This stock has a well-covered 13%-plus dividend yield, based on long-term, fee-based contracts.
It reported record revenues, EBITDA and Distributable Cash Flow for the third quarter.
It just raised its guidance again this quarter for the second time in a row.
Looking for a gift from the market? Here’s a stock that might fit the bill. We’ve written about USA Compression Partners LP (NYSE:USAC) before, due to its compelling business model, its strong growth, and, of course, its attractive dividend yield.
Guess what? Mr. Market just doesn’t care — he thinks that this is just another problematic Energy stock, and has shown USAC no love at all:
To be fair, part of the recent price fall was related to USAC’s 4 million share offering, which it announced on 9/9/15, after which its price/share dropped from $19.60 down to $17.24 the next day, and continued to drift down to a low of $13.05 amidst the September market chaos. It recovered back up to $17.68 before drifting down to its current $15.73:
You can find a lot more detail on USAC’s business and industry dynamics in our previous articles. This article’s intent is to update that information.
Profile: USAC provides compression services to producers, processors, gatherers and transporters of natural gas.
It operates under long-term contracts with large, long-time customers and focuses primarily on large‑horsepower infrastructure applications.
It operates primarily in shale plays, including the Fayetteville, Marcellus, Woodford, Barnett, Eagle Ford and Haynesville shales. USAC was founded in 1998, and went public in January 2013. The company was founded in 1998 and is headquartered in Austin, Texas.
(Source: USAC website)
Distributions: Thanks to the market’s indifference, you now have a chance to pick up a solid dividend paying stock that is yielding over 13%.
You can track USAC’s distributions and current yield in our High Dividend Stocks By Sectors Tables (in the Energy section).
Prior to Q3 2015, USAC raised its quarterly distribution 9 consecutive times, from $.435, to the current $.525. Management decided to be more conservative this time around and maintained the Q3 payout at $.525.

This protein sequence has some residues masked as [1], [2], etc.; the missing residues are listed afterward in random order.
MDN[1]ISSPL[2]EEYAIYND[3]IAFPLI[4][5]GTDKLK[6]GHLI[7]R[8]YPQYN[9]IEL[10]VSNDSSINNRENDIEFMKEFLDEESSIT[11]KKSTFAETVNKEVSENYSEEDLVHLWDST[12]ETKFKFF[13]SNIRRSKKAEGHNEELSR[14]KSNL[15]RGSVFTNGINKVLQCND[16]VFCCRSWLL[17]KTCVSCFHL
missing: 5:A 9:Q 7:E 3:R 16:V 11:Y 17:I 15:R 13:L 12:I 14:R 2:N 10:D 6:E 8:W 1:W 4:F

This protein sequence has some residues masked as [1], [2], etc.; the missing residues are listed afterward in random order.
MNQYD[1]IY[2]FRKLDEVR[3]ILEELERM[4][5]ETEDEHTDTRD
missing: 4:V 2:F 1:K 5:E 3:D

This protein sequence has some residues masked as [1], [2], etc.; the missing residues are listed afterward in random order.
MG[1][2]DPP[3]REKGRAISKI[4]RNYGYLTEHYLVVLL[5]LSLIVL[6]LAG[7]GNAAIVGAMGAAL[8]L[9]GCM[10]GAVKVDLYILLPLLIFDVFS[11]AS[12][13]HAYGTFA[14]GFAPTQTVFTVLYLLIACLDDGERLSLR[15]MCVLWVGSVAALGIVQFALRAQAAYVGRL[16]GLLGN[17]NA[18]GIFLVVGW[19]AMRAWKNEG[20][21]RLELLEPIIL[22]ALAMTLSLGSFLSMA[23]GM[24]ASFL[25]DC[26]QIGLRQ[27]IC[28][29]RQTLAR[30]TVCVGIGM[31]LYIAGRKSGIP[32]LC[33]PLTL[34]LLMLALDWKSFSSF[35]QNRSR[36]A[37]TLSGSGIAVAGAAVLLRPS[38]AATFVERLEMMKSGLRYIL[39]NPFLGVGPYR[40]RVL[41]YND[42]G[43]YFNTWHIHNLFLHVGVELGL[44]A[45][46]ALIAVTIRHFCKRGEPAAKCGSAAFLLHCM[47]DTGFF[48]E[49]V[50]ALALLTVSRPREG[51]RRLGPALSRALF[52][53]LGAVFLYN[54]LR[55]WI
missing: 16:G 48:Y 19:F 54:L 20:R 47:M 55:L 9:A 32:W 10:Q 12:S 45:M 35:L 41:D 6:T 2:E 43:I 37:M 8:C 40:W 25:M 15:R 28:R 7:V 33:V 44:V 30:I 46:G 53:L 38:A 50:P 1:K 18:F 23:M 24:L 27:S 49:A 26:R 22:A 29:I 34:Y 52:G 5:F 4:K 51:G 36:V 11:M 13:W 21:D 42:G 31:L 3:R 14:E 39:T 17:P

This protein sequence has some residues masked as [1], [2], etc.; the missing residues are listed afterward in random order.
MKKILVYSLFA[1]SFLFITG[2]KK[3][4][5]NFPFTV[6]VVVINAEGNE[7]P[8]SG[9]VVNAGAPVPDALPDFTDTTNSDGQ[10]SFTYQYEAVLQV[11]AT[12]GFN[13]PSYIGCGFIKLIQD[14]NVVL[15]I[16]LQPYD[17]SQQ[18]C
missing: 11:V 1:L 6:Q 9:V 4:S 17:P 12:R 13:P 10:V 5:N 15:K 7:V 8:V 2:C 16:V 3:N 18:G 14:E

(Source: USAC website)
USAC has shown steady improvement in its Distribution Coverage over the past 4 quarters, going from 1.11x in Q4 2014 to 1.25x in Q3 2015:
Options: As it happens, there are shorter-term alternatives available for investing in USAC — namely selling options. If you want to increase your income on this stock, this March $17.50 call strike pays $.60, which would effectively more than double your dividend.
Our Covered Calls Table will give you more details for this trade and over 25 others.
The $17.50 strike is $1.77 above USAC’s price/share, so you’d also have the potential for some price gains. Here are the nominal yields for the 3 main income scenarios for this trade:
Selling Cash Secured Puts is yet another short-term way to gain income from a stock. This March $15.00 put strike is below USAC’s price/share and pays $1.05, 2 times the amount of USAC’s quarterly distribution. Your breakeven would be $13.95, which is around 5% above USAC’s 52-week low.
Our Cash Secured Puts Table lists more info for this and over 25 other put-selling trades:
Earnings: The company has had strong growth in revenue, adjusted EBITDA, and Distributable Cash Flow over the past 4 quarters. Its DCF growth is over 51% and EBITDA grew over 39%.
USAC has grown its fleet by 16% over the past year. It front-loaded its CapEx in 2016 and has spent over 90% of its budget in the first 3 quarters.
On the Q3 earnings call, CEO Long said:
“we expect our new unit CapEx for 2016 to be significantly lower than in 2014 or 2015. We expect to see a trend of fewer, but larger projects in these areas as evidenced by our increased new unit size in the most recent quarter.”
(Source: USAC website)
Quarterly $ Figures: In Q3 2015, USAC had record revenues, Adjusted EBITDA, and Adjusted Distributable Cash Flow.